Muyinatu Bell — email@example.com
Johns Hopkins University
3400 N. Charles St.
Baltimore, MD 21218
Popular version of paper 1aBAa4
Presented Monday morning, December 7, 2020
179th ASA Meeting, Acoustics Virtually Everywhere
Injuries to major blood vessels and nerves during surgical procedures such as neurosurgery, spinal fusion surgery, hysterectomies, and biopsies can lead to severe complications for the patient, like paralysis, or even death. Adding to the difficulty for surgeons is that in many cases, these bodily structures are not visible from their immediate viewpoint.
Photoacoustic imaging is a technique that has great potential to aid surgeons by utilizing acoustic responses from light transmission to make images of blood vessels and nerves. However, confusing artifacts that appear in the photoacoustic images, which are caused by acoustic reflections from bone and other highly reflective structures, challenge this technique and lead to inaccuracies in assumptions needed to form images.
Demonstration of ideal image formation (also known as beamforming) vs. beamforming that yields artifacts, distortions, incorrect localization, and acoustic reflections.
This paper summarizes novel methods developed by the Photoacoustic and Ultrasonic Systems Engineering (PULSE) Lab at Johns Hopkins University to eliminate surgical complications by creating more informative images for surgical guidance.
The overall goal of the proposed approach is to learn the unique shape-to-depth relationship of data from point-like photoacoustic sources – such as needle and catheter tips or the tips of surgical tools – in order to provide a deep learning-based image formation replacement that can more clearly guide surgeons. Accurately determining the proximity of these point-like tips to anatomical landmarks that appear in photoacoustic images — like major blood vessels and nerves—is a critical feature of the entire photoacoustic technology for surgical guidance. Convolutional neural networks (CNNs) – a class of deep neural networks, most commonly applied to analyzing visual imagery – were trained, tested, and implemented to achieve the end goal of producing clear and interpretable photoacoustic images.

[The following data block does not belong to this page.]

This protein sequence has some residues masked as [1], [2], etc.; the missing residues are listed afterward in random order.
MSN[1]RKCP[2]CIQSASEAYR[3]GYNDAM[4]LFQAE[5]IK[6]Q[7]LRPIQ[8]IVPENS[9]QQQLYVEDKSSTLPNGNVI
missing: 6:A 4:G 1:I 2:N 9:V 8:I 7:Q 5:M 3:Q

After training networks using photoacoustic computer simulations, CNNs that achieved greater than 90% source classification accuracy were transferred to real photoacoustic data. These networks were trained to output the locations of both sources and artifacts, as well as classifications of the detected wavefronts. These outputs were then displayed in an image format called CNN-based images, which show both detected point source locations — such as a needle or catheter tip— and its location error, as illustrated below.
The well-trained CNN (top) inputs recorded sensor data from three experimental point-like sources (bottom left). This data produces an artifact appearing as a fourth source in with traditional beamforming (bottom middle). The CNN based image (bottom right) provides more clarity of true source locations and eliminates artifacts.
Overall, the classification rates ranged from 92-99.62% for simulated data. The network that utilized Resnet101 experienced both the greatest classification performances (99.62%) and the lowest misclassification rate (0.28%). A similar result was achieved with experimental water bath, phantom, ex vivo, and in vivo tissue data when using the Faster R-CNN architecture with the plain VGG16 convolutional neural network.
This success demonstrates two major breakthroughs for the field of deep learning applied to photoacoustic image formation. First, computer simulations of acoustic wave propagation can be used to successfully train deep neural networks, meaning that extensive experiments are not necessary to generate the thousands of example data needed to train CNNs for the proposed task. Second, these networks transfer well to real experimental data that were not included during training, meaning that the CNN based image can potentially be incorporated into future products that will use the photoacoustic process to minimize errors during surgeries and interventions.